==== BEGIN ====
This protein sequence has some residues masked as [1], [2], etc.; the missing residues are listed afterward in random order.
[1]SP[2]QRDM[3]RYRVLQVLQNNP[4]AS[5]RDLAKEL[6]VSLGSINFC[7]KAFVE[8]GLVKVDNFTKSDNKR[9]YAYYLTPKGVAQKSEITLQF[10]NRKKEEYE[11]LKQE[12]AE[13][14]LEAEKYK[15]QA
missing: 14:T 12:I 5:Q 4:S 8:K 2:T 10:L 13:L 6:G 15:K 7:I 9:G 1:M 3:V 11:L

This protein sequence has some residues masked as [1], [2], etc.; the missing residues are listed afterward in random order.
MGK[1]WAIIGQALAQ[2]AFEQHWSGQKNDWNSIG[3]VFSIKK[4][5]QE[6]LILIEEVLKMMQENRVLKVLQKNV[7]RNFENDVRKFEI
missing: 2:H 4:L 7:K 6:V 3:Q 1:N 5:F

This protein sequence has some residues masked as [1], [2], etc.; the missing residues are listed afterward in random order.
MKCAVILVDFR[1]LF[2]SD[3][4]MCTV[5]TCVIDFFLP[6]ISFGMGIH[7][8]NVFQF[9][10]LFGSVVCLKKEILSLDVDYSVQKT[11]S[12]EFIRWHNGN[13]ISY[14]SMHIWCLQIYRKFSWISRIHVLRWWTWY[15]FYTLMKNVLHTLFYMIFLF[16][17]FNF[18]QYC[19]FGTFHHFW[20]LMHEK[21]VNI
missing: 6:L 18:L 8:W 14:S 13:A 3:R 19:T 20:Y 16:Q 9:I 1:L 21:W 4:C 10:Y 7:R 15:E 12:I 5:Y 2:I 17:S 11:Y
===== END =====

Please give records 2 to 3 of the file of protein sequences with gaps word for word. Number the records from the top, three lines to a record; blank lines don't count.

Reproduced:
This protein sequence has some residues masked as [1], [2], etc.; the missing residues are listed afterward in random order.
MGK[1]WAIIGQALAQ[2]AFEQHWSGQKNDWNSIG[3]VFSIKK[4][5]QE[6]LILIEEVLKMMQENRVLKVLQKNV[7]RNFENDVRKFEI
missing: 2:H 4:L 7:K 6:V 3:Q 1:N 5:F

This protein sequence has some residues masked as [1], [2], etc.; the missing residues are listed afterward in random order.
MKCAVILVDFR[1]LF[2]SD[3][4]MCTV[5]TCVIDFFLP[6]ISFGMGIH[7][8]NVFQF[9][10]LFGSVVCLKKEILSLDVDYSVQKT[11]S[12]EFIRWHNGN[13]ISY[14]SMHIWCLQIYRKFSWISRIHVLRWWTWY[15]FYTLMKNVLHTLFYMIFLF[16][17]FNF[18]QYC[19]FGTFHHFW[20]LMHEK[21]VNI
missing: 6:L 18:L 8:W 14:S 13:A 3:R 19:T 20:Y 16:Q 9:I 1:L 21:W 4:C 10:Y 7:R 15:E 12:I 5:Y 2:I 17:S 11:Y